Wellesley saw its losses widen to just over £1m last year, as it discontinued its management fees and begun to wind down the business.
The property lending platform announced in September 2020 that it was restructuring the company, due to liquidity issues amid the pandemic and a challenging regulatory environment.
Wellesley reported a pre-tax loss of £1.028m for the 12 months to 31 December 2020, compared to a pre-tax loss of £400,000 the previous year.
Income from management fees fell from £3.905m in 2019 to £890,000 in 2020, according to annual accounts filed with Companies House.
Last September, Wellesley asked its creditors to back its proposal for a company voluntary arrangement, which was voted through in October 2020.
Founder and chief executive Graham Wellesley said ahead of the vote that a CVA offered an alternative “to an otherwise disorderly wind-down,” warning insolvency would “result in an inferior outcome” for all investors.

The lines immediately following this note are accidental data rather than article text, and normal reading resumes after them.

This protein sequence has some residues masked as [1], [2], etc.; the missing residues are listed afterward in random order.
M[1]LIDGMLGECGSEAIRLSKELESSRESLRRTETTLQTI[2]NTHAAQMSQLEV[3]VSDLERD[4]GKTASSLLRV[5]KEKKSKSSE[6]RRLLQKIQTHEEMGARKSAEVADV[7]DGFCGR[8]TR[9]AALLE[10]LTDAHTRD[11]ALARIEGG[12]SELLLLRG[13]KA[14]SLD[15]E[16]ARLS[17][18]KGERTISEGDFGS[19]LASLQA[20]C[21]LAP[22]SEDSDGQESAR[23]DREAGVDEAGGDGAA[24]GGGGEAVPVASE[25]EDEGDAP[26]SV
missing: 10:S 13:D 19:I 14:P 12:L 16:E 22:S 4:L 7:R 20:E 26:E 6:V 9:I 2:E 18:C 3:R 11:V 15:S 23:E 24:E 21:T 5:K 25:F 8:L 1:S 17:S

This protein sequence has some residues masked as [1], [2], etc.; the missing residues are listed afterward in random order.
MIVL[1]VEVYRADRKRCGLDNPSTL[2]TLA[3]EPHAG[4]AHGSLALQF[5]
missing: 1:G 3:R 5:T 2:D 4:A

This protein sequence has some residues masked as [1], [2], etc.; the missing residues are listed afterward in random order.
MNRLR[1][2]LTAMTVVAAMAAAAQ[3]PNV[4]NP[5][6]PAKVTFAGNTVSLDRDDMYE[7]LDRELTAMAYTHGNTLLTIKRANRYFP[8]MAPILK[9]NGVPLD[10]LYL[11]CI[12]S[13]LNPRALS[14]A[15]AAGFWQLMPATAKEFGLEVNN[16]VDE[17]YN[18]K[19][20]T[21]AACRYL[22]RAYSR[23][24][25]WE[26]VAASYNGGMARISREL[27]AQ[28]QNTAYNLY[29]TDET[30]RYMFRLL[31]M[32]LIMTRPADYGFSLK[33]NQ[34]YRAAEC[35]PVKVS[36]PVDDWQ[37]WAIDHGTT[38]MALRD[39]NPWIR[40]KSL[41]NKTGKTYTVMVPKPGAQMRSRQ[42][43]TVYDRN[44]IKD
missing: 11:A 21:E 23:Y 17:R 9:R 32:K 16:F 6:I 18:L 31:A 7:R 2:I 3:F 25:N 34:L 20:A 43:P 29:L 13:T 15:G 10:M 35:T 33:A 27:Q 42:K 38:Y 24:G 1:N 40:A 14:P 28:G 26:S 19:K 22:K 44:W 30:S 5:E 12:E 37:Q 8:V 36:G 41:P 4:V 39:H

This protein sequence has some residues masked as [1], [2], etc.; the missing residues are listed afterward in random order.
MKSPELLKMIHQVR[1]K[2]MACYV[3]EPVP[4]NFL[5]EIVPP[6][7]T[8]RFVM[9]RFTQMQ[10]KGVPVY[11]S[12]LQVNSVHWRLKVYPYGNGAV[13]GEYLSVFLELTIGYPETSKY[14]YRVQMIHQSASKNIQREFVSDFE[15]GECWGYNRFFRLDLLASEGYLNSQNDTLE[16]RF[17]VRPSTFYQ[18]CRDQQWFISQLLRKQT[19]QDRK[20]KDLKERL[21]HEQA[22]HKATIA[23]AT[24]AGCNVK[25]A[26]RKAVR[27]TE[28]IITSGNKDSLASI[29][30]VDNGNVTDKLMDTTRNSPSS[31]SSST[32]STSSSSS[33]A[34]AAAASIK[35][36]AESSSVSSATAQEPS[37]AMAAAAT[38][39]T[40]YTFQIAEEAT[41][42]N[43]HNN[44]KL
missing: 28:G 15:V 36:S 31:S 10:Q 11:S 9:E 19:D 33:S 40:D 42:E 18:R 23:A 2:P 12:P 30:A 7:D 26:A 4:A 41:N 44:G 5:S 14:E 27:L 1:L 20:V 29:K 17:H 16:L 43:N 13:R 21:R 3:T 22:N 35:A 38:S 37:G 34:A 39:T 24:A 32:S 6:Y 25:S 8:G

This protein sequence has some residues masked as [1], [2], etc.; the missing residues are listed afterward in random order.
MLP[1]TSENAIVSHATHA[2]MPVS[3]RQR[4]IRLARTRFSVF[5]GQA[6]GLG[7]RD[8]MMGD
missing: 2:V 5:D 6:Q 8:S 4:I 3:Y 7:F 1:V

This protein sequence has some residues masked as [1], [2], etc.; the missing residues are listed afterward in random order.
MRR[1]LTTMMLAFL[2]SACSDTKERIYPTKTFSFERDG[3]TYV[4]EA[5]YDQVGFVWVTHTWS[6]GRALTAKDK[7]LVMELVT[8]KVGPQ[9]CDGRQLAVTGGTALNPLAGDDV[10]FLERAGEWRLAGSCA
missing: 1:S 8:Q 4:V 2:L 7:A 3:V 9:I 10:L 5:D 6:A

Following the passing of the vote, Wellesley discontinued its regulated financial services activities and will operate in the future as an unregulated entity.
Andrew Turnbull (pictured), director and co-founder of Wellesley, told Peer2Peer Finance News last year that Wellesley plans to move to unregulated syndicated property lending with institutional funding.
Wellesley’s latest annual accounts confirmed that the company has no plans to accept retail money again.
The company launched as a peer-to-peer lender in 2013 and later moved into mini-bonds.
It stopped accepting new money into its P2P product in May 2017 and in 2019 said it was shifting its whole focus to ISA-eligible listed bonds that would support property developments.